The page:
STACY at BUTIKI that’s who! (I know there are others you can call but honestly, if I have a choice on interesting (sometimes funny) flavors that are natural and ones I can count on, it’s Stacy!)…besides…she’s a hoot and nice!
If I melted down an Orange Creamsicle, and added a little chocolate it would taste like this. PLAIN AND SIMPLE!
(Hope ya’ll got that!)
I HATE tea that is so artificially flavored that it makes your tongue feel furry and the aftertaste goes sour…yuck! Gives me a migraine! Not Stacy’s tea’s and not this one!
It’s dreamy creamy…(not sour), orangy and fabulously good.
The chocolate is there but not the star. Creamsicle is the star!
Great Dessert Tea
One day, my timing was ‘just right’ when I went for tea at Happy Lucky’s. There was a line-up of tea’s and tasting going on from a new company in Denver (Nepali tea traders) and owner George was keen to carry some of their teas in the shop. But, which ones?
I took my seat at the bar and Andy placed what was left of 12 tasting sets in front of me for an opinion.
“Yes!”, I cheered internally! “I get to taste all this tea!”
I love Nepalese tea, and I picked 4 that I thought would be good for the shop to carry, which matched the tasters opinion.
Later, this Ruby Pu-er came in and when I tasted it, I said it should bump any of the other teas! An absolute must! Best of all the tea’s!
George was on the fence about it at first. Would a small town really respond well to a Pu-er like this one? (He only carried a handful of Pu-er’s in the shop) We talked about the new website which I knew would benefit from having a tea like this one and he agreed.(George is a smart man!)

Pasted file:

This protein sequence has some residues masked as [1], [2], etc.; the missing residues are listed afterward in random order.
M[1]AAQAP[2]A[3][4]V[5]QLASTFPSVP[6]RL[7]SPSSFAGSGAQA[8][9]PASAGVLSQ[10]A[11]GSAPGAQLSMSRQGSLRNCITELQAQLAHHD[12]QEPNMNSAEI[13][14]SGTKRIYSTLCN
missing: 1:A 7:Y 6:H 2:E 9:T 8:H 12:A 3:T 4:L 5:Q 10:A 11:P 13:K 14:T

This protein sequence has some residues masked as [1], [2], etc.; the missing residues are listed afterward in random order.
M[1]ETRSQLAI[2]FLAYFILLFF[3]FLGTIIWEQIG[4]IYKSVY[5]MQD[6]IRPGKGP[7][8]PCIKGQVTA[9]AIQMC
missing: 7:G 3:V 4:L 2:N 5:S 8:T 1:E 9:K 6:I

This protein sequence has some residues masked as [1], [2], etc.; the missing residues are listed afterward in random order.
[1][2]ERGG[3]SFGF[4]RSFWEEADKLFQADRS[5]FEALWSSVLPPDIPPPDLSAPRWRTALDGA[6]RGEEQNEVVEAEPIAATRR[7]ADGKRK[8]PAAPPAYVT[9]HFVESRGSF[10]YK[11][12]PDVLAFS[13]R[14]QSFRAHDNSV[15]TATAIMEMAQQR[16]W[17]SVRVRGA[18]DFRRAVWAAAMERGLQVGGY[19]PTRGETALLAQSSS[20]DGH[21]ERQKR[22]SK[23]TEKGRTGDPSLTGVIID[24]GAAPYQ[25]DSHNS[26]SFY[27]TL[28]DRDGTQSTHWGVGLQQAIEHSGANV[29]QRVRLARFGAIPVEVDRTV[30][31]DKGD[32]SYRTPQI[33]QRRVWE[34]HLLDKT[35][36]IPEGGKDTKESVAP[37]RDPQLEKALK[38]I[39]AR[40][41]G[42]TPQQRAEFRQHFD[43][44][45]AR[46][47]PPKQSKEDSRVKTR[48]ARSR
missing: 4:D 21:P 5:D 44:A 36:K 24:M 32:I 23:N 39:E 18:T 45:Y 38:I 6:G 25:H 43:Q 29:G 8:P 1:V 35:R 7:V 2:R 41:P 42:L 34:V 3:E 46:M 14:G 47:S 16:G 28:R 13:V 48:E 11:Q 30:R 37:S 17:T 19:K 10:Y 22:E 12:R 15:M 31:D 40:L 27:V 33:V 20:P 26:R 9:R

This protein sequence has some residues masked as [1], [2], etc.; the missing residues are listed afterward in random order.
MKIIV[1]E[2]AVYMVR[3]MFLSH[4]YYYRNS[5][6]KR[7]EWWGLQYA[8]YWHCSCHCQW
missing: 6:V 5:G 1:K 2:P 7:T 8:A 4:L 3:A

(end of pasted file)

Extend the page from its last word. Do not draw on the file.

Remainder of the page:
Nepali Tea Traders donates all their profits to benefit the Nepali Youth Foundation and tea industry growth. (The owner’s parents worked in Nepal so there is a connection with a small area of tea farms)
Happy Luckys had a tasting at the shop which drew 45 people (a large crowd in our town), and the star of the show at that tasting and in the days to since has been this Nepal Ruby Pu-er Style Black Tea!
The flavor is warm and fruity. Cherries and brandied peaches, walnuts warmed in a skillet, wood and clover honey. All this might lead you to think of some dark and heavy tea but it’s not. The tea is light, almost like a wheat beer in color and smooth.
The second steep was sweet and buttery, a honey molasses stick of candy. No earthiness.
You’ll have to be careful not to over brew or the tea can become bitter. I added a little sugar (might add some honey next time) and the flavor was luxurious.
(If you like a little bitterness, it reminded me of some of the craft beers in town over at O’dells or New Belgium Breweries.)
Nepal is so close to Darjeeling that the tea can taste almost the same but fame has been out of reach for Nepal due to isolation and war.
Love, love, love this Pu-er style tea!
It is my understanding that this is the first Pu-er style black tea from Nepal